If the hon. the Finance Minister were to _ single out a few other sources from which such a contribution could come, we must draw a reasonable inference as to the source of that fund.
On the same day,, July 24, the hon. member for Westmoreland (Mr. Emmerson), speaking in this House, made the following statement to which I wish to take exception:
My hon. friend has said that beoause this member or that member has not spoken there is some doubt as to his convictions. I would be very sorry to be judged from that standpoint. My hon. friend from Pictou (Mr. Macdonald) did not speak, it is true, in this House on the question of reciprocity. I did not speak, but I would not wish my views to be judged from that fact. I do know that the hon. member for Pictou (Mr. Macdonald) during the month of June spent practically all his time campaigning, not only in Pictou, but in every county of the province of Nova Scotia. Doing what? Advocating reciprocity.
I know positively that he did not speak in any one of the counties of Cape Breton, Colchester, Digby, Cumberland or Halifax. He did speak in his native county of Pic-ton. which lie represents. He did speak in the town of Westville, where in 1904, the 3334
member for Pictou was some 400 votes behind Mr. Charles E. Tanner, whom he defeated on that occasion and in this election Mr. Robertson, a Liberal-Conservative candidate led the poll with over 600 majority. But, Mr. Chairman, we have 'been told over and over again that reciprocity was not an issue- in the provincial elections in Nova Scotia. So far as I can make it am issue in participating in that campaign I made it an issue. It may have been an issue down in Yarmouth county, and that may be one of the counties that the hon. member for Pictou campaigned in, but in the county of Yarmouth, which for *many years had sent Liberals to support the government of Nova Scotia, one of the provincial ministers of the Crown was defeated by a Liberal-Conservative candidate. He may have spoken in .some of the counties of Nova Scotia, but metbinks that he was not overly anxious to discuss reciprocity in that province. Reciprocity was not an issue there. I have before me a copy of the Sydney ' Record ' of June 13, and it outlines what, in the opinion of the Liberal party there, was the issue in the province of Nova Scotia at that time. They say:
The opposition have forced federal issues into the present contest. They are asking the electors to vote on reciprocity, coal tariff, and steel bounties, questions over which the local legislature has no control. The result, then, in Cape Breton will be regarded in the nature of a verdict on federal policy. The navy is the big federal issue in Sydney. It cannot now be shirked. A vote against Premier Murray will be equivalent to a vote of want of confidence in Fielding and Laurier. It will be regarded at Ottawa as a pronouncement not only against reciprocity but against the navy. Therefore, vote for Kendall and Carroll if yon are in favour of the navy and shipbuilding at Sydney. An adverse vote will encourage the opposition at Ottawa to block the navy contracts.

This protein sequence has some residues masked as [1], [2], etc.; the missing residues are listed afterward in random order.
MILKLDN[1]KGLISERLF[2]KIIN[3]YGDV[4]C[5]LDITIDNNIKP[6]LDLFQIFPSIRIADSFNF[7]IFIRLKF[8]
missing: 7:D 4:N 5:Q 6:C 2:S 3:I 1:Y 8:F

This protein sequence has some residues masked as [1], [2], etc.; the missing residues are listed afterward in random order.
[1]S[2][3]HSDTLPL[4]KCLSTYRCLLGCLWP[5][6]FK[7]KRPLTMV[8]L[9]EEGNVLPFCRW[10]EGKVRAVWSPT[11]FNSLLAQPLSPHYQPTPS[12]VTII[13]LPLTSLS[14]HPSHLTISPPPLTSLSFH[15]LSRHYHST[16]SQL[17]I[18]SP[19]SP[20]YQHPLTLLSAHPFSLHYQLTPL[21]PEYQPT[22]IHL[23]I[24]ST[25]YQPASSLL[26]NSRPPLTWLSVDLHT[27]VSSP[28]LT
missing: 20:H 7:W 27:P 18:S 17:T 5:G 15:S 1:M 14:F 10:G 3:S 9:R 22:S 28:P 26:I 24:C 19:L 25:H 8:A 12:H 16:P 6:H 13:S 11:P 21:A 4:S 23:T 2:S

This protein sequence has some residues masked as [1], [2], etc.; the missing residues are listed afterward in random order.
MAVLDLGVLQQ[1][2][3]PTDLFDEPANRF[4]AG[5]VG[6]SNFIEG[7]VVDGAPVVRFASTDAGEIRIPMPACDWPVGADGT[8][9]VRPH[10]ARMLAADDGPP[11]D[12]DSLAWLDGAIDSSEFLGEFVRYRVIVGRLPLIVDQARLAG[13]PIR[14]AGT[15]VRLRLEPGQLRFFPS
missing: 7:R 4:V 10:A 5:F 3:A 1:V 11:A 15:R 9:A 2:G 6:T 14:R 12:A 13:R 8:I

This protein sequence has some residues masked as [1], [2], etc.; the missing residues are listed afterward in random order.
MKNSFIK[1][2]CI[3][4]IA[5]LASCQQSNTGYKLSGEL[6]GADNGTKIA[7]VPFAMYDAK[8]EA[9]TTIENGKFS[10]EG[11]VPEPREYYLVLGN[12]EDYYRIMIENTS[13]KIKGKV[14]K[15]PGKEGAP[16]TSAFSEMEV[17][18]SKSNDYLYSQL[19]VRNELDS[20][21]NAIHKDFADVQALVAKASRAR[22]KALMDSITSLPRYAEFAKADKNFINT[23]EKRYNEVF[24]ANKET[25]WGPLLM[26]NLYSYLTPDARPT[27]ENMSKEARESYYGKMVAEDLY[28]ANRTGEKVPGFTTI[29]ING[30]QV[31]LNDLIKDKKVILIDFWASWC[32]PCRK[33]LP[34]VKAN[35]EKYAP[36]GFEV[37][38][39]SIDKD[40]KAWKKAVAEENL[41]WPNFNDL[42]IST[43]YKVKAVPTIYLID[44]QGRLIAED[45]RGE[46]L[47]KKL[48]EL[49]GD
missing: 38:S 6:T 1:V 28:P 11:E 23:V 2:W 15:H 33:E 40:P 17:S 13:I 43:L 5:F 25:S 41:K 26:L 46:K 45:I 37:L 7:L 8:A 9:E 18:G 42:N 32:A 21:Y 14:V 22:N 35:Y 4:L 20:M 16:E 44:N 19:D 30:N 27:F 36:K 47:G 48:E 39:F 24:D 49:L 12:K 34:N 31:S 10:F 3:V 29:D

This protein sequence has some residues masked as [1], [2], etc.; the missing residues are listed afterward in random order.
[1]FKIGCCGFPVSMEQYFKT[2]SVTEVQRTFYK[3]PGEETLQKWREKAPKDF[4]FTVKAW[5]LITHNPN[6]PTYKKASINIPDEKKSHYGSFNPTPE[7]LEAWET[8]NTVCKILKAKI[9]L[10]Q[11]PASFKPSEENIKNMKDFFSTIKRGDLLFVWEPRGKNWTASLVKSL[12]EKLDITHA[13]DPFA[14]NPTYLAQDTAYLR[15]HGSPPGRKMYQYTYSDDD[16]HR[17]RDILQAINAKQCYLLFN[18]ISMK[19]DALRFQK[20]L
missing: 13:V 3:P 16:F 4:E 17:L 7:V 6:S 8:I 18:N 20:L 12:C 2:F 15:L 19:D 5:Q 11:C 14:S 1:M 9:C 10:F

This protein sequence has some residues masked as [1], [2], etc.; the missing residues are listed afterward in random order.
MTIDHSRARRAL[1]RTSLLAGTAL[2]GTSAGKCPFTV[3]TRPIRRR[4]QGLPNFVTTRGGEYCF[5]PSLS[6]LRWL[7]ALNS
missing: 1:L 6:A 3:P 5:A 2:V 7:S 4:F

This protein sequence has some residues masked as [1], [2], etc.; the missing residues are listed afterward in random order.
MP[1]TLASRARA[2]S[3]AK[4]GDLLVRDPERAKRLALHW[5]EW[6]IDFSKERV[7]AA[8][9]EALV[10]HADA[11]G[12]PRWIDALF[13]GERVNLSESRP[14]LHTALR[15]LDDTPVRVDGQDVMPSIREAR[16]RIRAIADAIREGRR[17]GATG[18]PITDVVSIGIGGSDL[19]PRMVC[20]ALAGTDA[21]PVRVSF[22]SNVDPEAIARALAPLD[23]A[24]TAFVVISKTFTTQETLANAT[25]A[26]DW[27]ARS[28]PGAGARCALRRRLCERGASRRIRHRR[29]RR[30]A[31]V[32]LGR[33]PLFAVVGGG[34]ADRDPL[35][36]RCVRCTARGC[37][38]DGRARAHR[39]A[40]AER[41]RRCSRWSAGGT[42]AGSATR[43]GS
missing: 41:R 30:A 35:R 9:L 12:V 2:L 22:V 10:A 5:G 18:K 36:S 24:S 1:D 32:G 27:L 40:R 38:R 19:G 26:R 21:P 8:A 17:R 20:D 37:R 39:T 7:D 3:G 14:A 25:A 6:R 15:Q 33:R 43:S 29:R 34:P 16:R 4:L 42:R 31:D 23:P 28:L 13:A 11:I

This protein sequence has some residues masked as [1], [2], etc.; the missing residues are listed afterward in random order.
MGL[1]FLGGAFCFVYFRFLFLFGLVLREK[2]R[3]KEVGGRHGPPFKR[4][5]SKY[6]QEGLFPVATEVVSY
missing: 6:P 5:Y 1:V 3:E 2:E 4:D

That was the issue held out to the electors in Cape Breton. But they knew what the issue was, they knew that the steel bounties and the duty on coal were being struck at 'by this pact, and that the Nova Scotia government had put the brand of approval on it before they went to the country. There were good reasons why the member for Pictou (Mr. Macdonald) would not care to discuss reciprocity at any great length in Nova Scotia, because he had gone out with the Prime Minister on his tour _ through the west. He had left behind him the cool and turbulent waters of the Atlantic, and he went out over the prairies on a railway that would never have been built had the two very gentlemen who were going out there had their own way about it.
They crossed the prairies from Lake Superior to the Rocky Mountains, they
penetrated the passes of the Rocky Mountains, and made their way to the limpid waters of the gentle Pacific, having followed their sinuous course across the continent. The hon. member for Pictou had been living for weeks in the hallowed presence, he had followed the white plume across the continent, and had learned words of wisdom there. He was in the confidence of the Premier of Canada. He came home with a message to the people of Nova Scotia, and he received a welcome at New Glasgow in proportion to the welcome that the Premier himself received in the city of Montreal. So important was the return of this gifted son of Pictou to his native heath, that the Liberal population of that county urged that the merchants in the town of New Glasgow should leave their electric lights burning in the windows in order to illuminate the streets down to the park where the address was to be made to the returning hero who was coming back from the feet of the man he worships as a political god. After the address had been presented, the hon. member for Pictou spoke in reply. I read this from a report of his speech sent in a dispatch of September 12, 1910, to the 'Morning Chronicle,' a paper of Halifax, and published on September 13, 1910.
Topic: WAYS AND MEANS-RECIPROCAL TRADE WITH THE UNITED STATES.